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Amino Acid Supplements Can Help Thwart Cravings to Treat Addictions

A small amino acid supplement, available to the public without a prescription, is becoming useful in the treatment of various numbers of complex illnesses and addictions. University of Minnesota (UM) scientists recently have reported that N-acetyl cysteine helps to control urges in compulsive gamblers.

Glutathione is a derivative of this molecule and serves as a powerful antioxidant known to shield cells and tissues from damage due to free radicals. In the central nervous system, particularly the brain, glutathione is believed to play a significant role in addictions involving gambling, food, or drugs.

In a UM trial conducted over a span of eight weeks, twenty-seven (27) volunteers were administered daily doses of N-acetyl cysteine. Toward the end of the trail, sixty percent of those volunteers displayed a decrease in the frequency and intensity of their gambling urges and lesser disruptions in their daily lives relative to those urges.

The 16 individuals who displayed positive behavior changes were then invited to partake in a subsequent six-week trial, where they were administered either the supplement or a placebo. None of the individuals knew which one they were getting. Three of the volunteers declined citing that they didn’t want to run the risk of relapsing after having discontinued the supplement.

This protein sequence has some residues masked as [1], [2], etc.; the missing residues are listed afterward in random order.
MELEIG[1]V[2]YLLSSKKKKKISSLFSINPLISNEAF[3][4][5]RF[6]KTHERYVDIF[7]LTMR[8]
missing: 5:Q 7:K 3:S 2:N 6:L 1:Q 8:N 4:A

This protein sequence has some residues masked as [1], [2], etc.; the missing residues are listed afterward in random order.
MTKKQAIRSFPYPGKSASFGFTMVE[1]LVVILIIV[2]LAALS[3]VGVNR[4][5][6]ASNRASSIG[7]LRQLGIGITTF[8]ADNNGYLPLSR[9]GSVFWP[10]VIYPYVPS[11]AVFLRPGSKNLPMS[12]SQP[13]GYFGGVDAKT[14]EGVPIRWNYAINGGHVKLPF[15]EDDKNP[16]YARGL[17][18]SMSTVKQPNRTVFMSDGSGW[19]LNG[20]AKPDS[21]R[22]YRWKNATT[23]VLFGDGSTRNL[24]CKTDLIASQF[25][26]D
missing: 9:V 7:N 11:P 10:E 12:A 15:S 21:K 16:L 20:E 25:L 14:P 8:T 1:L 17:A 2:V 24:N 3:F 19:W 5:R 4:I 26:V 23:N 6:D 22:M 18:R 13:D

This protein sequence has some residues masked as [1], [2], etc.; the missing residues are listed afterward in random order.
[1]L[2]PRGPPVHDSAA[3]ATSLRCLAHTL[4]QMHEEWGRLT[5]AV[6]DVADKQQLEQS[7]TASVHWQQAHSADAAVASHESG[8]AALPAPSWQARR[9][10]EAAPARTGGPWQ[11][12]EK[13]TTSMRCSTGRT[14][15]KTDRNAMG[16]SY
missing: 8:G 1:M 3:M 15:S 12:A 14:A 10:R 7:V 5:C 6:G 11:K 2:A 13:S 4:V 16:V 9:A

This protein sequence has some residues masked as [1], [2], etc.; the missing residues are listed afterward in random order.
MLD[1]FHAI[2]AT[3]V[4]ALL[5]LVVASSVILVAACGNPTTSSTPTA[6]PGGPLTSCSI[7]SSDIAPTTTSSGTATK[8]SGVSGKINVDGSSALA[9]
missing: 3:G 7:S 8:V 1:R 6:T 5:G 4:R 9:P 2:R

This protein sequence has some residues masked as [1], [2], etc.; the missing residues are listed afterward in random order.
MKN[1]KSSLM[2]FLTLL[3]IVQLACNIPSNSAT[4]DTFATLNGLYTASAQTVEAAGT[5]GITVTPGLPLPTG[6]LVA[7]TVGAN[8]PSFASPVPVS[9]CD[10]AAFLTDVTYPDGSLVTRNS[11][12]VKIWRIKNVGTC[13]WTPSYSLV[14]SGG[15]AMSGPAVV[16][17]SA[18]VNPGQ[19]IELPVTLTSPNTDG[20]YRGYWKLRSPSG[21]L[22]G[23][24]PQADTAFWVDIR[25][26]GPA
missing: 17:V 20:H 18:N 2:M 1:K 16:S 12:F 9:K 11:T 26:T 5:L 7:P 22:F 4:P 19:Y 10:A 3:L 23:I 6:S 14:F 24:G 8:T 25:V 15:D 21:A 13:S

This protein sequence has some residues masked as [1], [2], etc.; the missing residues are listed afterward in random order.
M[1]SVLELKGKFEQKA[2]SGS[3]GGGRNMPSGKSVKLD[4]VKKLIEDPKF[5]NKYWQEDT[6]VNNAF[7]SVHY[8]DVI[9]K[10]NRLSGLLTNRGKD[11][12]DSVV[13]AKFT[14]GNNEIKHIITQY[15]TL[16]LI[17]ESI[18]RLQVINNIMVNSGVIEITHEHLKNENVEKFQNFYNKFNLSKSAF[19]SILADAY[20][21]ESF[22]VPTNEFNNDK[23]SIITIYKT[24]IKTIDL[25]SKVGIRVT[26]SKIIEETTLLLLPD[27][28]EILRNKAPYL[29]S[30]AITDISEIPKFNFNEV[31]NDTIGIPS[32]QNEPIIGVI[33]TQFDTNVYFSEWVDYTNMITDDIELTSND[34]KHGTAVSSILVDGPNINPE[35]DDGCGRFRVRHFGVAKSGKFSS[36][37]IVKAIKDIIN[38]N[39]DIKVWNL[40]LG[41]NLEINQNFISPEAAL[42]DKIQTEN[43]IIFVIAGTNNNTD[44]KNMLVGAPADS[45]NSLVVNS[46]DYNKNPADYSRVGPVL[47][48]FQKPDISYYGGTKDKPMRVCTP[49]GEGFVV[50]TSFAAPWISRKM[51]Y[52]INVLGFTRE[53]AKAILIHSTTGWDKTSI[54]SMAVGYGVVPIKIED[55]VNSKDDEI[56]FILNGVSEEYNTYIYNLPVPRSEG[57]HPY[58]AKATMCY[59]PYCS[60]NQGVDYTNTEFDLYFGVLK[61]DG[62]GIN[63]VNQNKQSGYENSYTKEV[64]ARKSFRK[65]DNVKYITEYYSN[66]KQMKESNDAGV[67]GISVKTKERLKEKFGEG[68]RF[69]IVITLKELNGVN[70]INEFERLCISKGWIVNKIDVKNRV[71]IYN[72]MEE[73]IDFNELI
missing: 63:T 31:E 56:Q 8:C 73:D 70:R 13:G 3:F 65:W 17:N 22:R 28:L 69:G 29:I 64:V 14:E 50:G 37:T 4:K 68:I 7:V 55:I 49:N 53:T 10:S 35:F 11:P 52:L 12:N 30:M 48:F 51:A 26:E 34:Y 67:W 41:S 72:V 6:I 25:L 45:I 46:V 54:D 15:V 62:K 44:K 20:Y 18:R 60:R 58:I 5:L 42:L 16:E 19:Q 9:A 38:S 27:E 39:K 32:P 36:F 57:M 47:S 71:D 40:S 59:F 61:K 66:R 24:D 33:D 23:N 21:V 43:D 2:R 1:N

Of the volunteers who partook and received the N-acetyl cysteine supplement, eight-three (83) percent reported lesser numbers of gambling urges. On the flipside, the seventy-two (72) percent who received placebo pills experienced relapses and returned to their old gambling habits.

There is no question that both trials were small and brief, but the results are significant. The findings concur with earlier reports that N-acetyl cysteine might be useful in treating psychological addictions. In 2002, scientists at the Medical University of South Carolina have shown that the dietary supplement helped lower cocaine cravings in laboratory rats.

Extensive cocaine use screws up normal glutathione regulation in the brain. When the individual quits using the drug, glutathione regulation decreases.

Minimal amounts of cocaine can produce huge surges in glutathione along with feelings of intense pleasure in persons addicted to the drug. A person taking N-acetyl cysteine can restore his glutathione levels back to normal and help prevent those levels from elevating following cocaine use.